Monday, 08 August 2022

Jam in the skate park

Jam in the skate park

PROFESSIONAL skateboarders and BMX riders performed tricks at a party to officially open Henley’s new skate park.

Dozens of people attended the event at the new facility in Makins recreation ground on Saturday.

The £290,000 skate park, which was designed by Maverick Industries of Dorset, has sunken obstacles rather than hollow metal ones, which reduces noise, and caters for BMX bikers, skateboarders and roller-skaters.

Construction work began in March and finished last month, ending a six-year campaign by the Henley Skatepark Initiative, supported by Henley Town Council.

There was music and a barbecue and compere Richie “Geordie” Inskip introduced many of the professionals and commentated while they performed their routines, including backflips.

The performers included skateboarding brothers Callum and Kieran Waterton and BMX riders Harry Boucher and Scotty Hamlin.

Craig Johnston, who grew up in Henley and now lives in Benson, performed some tricks on his BMX.

He said: “The new park is good. I really like it and it’s good fun. I’ve been BMXing for 15 or 16 years but I haven’t really done any in two years. I started again because of this park.”

Mr Inskip also took seven-year-old Ben Sleet, who has spina bifida and is paralysed below the knees, on a ride on his skateboard.

Ben, who lives in Gainsborough Hill and goes to Valley Road Primary School, said: “It was so awesome! It was the best thing ever. My favourite part was when I was in the bowl.” Visitors had come from as far as Brighton, while many parents brought picnics to enjoy while watching their children enjoy themselves.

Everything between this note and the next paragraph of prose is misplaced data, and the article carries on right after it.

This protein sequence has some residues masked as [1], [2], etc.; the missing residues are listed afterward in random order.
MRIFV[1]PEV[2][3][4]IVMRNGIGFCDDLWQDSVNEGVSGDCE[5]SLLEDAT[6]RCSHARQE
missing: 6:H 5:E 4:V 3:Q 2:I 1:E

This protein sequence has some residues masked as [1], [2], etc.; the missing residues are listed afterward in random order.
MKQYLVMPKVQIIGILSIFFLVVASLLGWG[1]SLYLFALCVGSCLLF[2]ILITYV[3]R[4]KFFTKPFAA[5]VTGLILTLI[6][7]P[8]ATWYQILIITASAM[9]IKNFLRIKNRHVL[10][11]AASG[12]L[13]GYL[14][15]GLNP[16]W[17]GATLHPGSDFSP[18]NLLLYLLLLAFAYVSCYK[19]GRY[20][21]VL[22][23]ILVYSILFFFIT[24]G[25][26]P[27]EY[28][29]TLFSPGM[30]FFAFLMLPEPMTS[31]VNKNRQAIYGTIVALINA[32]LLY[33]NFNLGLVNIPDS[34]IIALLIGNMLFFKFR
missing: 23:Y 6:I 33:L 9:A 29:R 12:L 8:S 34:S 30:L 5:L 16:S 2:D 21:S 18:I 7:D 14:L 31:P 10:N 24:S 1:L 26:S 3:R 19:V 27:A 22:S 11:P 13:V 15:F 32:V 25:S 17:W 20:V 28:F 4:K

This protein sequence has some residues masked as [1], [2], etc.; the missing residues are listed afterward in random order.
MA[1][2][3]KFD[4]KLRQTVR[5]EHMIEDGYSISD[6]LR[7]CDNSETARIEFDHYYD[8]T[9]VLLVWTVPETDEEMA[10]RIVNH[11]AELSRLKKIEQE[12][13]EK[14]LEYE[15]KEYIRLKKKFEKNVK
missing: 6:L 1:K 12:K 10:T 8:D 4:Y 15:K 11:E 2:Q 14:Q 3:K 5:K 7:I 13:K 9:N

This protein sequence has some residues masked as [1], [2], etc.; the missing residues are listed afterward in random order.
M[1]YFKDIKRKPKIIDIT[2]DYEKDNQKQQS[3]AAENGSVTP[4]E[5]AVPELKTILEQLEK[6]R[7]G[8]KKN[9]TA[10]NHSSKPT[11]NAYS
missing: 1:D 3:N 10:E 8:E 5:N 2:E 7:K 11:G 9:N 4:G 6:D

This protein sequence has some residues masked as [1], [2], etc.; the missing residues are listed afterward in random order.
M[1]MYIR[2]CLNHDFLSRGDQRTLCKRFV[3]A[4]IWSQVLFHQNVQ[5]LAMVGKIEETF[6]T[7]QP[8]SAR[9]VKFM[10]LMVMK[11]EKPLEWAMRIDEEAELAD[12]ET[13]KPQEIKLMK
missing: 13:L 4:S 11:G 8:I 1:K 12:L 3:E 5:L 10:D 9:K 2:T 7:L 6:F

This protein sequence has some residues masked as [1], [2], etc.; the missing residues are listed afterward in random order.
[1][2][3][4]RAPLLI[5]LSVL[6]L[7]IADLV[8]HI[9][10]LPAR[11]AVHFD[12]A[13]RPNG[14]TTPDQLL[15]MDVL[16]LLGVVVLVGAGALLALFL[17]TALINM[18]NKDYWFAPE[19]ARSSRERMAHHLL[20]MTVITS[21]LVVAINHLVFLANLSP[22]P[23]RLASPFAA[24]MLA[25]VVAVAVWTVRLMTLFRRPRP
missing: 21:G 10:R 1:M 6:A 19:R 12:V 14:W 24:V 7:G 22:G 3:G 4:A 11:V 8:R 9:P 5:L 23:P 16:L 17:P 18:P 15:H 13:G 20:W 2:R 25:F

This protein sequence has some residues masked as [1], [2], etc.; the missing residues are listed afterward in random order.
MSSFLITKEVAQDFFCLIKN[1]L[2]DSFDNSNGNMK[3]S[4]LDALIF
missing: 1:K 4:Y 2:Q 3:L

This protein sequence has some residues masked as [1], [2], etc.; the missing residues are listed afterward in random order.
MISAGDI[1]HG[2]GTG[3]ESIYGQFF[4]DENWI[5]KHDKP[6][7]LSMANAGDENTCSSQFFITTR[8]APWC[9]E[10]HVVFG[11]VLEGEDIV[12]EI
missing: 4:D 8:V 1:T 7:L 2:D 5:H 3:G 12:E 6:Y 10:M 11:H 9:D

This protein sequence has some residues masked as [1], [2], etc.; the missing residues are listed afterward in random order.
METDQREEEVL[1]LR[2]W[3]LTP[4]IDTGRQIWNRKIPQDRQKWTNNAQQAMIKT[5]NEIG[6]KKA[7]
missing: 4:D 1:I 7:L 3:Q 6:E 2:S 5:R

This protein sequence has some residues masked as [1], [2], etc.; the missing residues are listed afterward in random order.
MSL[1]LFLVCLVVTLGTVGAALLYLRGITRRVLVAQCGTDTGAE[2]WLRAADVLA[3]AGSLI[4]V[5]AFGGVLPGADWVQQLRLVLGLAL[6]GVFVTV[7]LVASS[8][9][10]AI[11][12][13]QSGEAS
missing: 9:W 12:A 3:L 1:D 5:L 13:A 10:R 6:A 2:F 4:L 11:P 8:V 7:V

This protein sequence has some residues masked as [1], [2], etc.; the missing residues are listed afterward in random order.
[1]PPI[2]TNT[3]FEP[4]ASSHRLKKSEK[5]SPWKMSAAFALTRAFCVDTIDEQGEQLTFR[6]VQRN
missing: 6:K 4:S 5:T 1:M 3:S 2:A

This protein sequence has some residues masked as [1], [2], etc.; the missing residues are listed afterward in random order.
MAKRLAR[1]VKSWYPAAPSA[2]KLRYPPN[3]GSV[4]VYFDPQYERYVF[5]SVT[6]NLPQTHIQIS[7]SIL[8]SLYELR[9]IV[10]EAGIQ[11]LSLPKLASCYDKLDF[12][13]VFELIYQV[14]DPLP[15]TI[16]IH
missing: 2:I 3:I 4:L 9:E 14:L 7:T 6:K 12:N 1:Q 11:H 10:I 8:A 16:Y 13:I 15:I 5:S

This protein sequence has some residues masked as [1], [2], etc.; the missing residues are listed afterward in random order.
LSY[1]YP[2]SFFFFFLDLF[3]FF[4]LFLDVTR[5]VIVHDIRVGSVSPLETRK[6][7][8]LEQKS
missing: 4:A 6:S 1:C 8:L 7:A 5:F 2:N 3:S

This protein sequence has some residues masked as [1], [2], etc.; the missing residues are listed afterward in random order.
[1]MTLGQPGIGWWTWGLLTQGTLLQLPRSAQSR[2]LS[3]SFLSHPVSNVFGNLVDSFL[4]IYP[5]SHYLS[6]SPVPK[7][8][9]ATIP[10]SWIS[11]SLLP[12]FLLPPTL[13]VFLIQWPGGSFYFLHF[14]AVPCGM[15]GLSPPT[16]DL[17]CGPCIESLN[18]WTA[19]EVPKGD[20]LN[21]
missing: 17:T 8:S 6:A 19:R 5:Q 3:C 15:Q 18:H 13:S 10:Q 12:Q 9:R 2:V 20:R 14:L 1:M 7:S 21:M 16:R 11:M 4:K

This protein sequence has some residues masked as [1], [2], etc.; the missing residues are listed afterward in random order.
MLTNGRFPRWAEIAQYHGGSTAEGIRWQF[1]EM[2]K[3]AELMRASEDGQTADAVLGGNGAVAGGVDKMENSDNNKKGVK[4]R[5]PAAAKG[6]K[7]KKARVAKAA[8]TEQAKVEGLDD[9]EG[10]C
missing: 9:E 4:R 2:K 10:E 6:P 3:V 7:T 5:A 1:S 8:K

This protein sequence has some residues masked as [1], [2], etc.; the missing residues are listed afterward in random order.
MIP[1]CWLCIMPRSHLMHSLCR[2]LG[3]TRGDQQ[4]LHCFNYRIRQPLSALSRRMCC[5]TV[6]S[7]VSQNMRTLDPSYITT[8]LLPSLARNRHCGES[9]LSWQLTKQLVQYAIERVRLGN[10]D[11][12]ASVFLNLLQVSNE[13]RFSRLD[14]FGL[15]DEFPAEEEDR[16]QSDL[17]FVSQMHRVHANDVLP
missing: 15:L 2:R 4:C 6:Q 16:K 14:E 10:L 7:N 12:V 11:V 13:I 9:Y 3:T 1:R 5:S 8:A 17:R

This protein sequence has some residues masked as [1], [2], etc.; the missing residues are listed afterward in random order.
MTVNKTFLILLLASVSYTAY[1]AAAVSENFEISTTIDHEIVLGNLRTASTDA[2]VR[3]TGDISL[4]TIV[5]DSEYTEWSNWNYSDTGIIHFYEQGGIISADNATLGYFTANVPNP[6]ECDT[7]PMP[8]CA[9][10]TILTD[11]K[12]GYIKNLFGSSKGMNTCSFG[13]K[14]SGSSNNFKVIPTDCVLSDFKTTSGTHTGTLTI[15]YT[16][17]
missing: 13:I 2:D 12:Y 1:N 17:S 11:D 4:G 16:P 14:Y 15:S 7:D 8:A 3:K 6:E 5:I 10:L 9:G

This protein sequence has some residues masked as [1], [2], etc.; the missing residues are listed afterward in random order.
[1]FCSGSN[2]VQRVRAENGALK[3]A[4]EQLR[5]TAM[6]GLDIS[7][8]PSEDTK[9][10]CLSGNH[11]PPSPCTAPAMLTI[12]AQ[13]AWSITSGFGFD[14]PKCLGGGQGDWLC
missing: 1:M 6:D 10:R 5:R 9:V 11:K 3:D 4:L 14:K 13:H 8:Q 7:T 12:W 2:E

Some of the skaters were as young as three, while toddlers rode smaller bicycles on the flatter parts of the park.

Colin Brathwaite, chairman of the Initiative, said: “It was a really fabulous day — you could see that by the turnout and everyone was having a good time.

“There was a real sense of community and it goes to show what we were talking about all along: this is a fabulous thing for Henley. It’s been extremely busy since it opened but that was never in doubt. We knew that if we designed it well to suit all ages then it would be a success.”

Mayor Kellie Hinton said: “I’m trying not to get emotional like I did on the first day we opened the park.

“I’m really proud to see everyone here and I hope it gets even busier.

“This skate park is down to the hard work over six years of the Henley Skatepark Initiative and especially Colin Brathwaite, who ignores the attention but deserves applause.

“People have told me they have come from far and wide to use this park and local people say it has changed their lives. Thank you also to the people who opposed us because every obstacle you have put before the initiative we have challenged and won. It made it so much more worth it.”

Russ Holbert, a director at Maverick, said: “It’s great to see so many people using it. It’s a mixture of street and bowl and what’s really important is to have a space like this which is busy seven days a week.

“The youngsters have got somewhere to go which is not on the street so they are staying safe. They can get together on this space, have fun and stay fit.”

The skate park was paid for with a £100,000 grant from South Oxfordshire District Council, £75,000 from both the town council and Sport England and £20,000 from the Thamesfield Youth Association plus £6,000 raised by the Initiative.

The association also anonymously loaned another £22,000 so the work could begin and the Initiative is now raising the money to repay this. There were bucket collections on Saturday.

Gill Dodds, a trustee of the association, said: “We are thrilled that the skate park has proved so popular with the young people of the town.

“We are asking those who enjoy the skate park, their family and friends, to help with the fund-raising to repay the trustees the £22,000.”

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